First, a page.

by admin ~ November 20th, 2018. Filed under: Brandenburg.

Hebrew, the language of Israel and the Old Testament, has no distinct verbiage of “thanks” or “gratitude.” The verb that is translated, “thank,” is yadah, which is also translated, “praise.” The first use was in Genesis 29:35 by Leah, “I will yadah Yahweh,” when she bore her son, Judah. Yadah is first translated “thanks” in 2 Samuel 22:50. Occurring earlier is the English word “thanksgiving,” first in Leviticus 7:12, which is a word that denotes a sacrifice of thanks or praise, that is, a thank offering. This word, translated thanksgiving, is more in the nature of what today we think as thanks. Before there was a day called “thanksgiving,” the word existed in the English Bible. The Old Testament concept, which one would assume is consistent with the New Testament idea, because God is the same God, is that thanks is an offering, a giving. Someone offers God thanks. Thanks is an offering. I think it is like the following. God has done everything necessary for life and goodness for men. Every good thing comes from God. God then does many specific things at a particular point in time, which give an occasion for specific thanks. An offering is given to God that confesses or acknowledges that God did the good thing, gave the good thing, so that He gets the credit for the provision. It is purposeful, distinct, a pause in time, a stepping back, and a denial of self. God takes the forefront in the intellect, emotion, and will of the person or group.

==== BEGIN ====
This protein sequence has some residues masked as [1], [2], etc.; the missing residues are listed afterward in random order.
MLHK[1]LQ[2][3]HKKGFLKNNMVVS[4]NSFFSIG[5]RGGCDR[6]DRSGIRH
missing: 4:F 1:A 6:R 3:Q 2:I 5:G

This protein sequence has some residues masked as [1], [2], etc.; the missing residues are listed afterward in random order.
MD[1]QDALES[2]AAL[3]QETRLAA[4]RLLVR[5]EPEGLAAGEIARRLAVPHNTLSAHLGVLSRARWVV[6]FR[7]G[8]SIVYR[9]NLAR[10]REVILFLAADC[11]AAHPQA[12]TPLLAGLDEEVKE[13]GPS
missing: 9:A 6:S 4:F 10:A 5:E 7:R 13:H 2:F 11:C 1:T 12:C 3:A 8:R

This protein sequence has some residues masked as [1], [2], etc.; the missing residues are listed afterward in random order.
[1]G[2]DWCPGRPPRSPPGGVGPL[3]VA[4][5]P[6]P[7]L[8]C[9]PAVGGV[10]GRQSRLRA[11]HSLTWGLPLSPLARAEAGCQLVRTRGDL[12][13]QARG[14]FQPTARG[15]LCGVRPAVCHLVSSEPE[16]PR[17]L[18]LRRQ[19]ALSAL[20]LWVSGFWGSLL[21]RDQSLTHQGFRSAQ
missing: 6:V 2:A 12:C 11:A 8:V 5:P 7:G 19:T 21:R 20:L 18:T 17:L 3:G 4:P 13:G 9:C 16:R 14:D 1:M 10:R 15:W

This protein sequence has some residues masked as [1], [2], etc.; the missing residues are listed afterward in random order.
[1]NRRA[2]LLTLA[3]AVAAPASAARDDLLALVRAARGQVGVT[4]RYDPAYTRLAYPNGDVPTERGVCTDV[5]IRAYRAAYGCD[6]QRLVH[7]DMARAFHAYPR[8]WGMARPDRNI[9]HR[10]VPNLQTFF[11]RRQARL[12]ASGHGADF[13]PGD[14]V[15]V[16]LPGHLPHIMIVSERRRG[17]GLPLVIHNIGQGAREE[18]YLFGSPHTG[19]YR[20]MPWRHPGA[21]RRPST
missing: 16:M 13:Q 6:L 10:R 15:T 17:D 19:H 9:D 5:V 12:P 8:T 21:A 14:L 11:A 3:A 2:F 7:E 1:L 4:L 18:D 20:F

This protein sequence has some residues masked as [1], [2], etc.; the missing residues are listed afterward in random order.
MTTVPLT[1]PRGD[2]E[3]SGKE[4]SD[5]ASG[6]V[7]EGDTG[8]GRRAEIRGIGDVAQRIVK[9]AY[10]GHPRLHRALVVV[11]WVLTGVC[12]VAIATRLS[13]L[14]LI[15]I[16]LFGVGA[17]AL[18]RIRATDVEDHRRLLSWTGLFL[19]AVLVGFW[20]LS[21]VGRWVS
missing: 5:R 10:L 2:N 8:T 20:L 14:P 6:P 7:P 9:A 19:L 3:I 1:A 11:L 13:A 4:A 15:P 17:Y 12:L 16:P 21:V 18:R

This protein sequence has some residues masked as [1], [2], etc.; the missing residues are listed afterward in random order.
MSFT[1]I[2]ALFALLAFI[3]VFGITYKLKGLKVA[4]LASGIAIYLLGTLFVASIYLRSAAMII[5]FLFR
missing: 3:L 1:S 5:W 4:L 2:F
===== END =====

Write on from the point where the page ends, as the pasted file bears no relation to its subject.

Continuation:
Leave a Reply